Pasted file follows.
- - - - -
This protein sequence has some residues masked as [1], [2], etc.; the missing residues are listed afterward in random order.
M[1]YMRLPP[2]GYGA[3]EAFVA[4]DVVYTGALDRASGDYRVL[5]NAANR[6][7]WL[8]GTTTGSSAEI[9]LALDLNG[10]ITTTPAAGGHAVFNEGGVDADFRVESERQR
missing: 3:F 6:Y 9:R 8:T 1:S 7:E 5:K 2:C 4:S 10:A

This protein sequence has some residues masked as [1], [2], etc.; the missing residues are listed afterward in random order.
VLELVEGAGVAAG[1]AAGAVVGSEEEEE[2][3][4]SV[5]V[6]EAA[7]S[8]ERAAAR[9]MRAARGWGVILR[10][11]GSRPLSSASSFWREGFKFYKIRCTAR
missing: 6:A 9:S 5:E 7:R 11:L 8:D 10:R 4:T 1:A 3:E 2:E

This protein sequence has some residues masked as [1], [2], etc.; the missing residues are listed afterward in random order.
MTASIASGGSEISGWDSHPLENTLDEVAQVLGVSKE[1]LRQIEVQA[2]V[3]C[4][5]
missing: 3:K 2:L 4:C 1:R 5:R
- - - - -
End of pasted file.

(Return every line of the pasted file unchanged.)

This protein sequence has some residues masked as [1], [2], etc.; the missing residues are listed afterward in random order.
M[1]YMRLPP[2]GYGA[3]EAFVA[4]DVVYTGALDRASGDYRVL[5]NAANR[6][7]WL[8]GTTTGSSAEI[9]LALDLNG[10]ITTTPAAGGHAVFNEGGVDADFRVESERQR
missing: 3:F 6:Y 9:R 8:T 1:S 7:E 5:K 2:C 4:S 10:A

This protein sequence has some residues masked as [1], [2], etc.; the missing residues are listed afterward in random order.
VLELVEGAGVAAG[1]AAGAVVGSEEEEE[2][3][4]SV[5]V[6]EAA[7]S[8]ERAAAR[9]MRAARGWGVILR[10][11]GSRPLSSASSFWREGFKFYKIRCTAR
missing: 6:A 9:S 5:E 7:R 11:L 8:D 10:R 4:T 1:A 3:E 2:E

This protein sequence has some residues masked as [1], [2], etc.; the missing residues are listed afterward in random order.
MTASIASGGSEISGWDSHPLENTLDEVAQVLGVSKE[1]LRQIEVQA[2]V[3]C[4][5]
missing: 3:K 2:L 4:C 1:R 5:R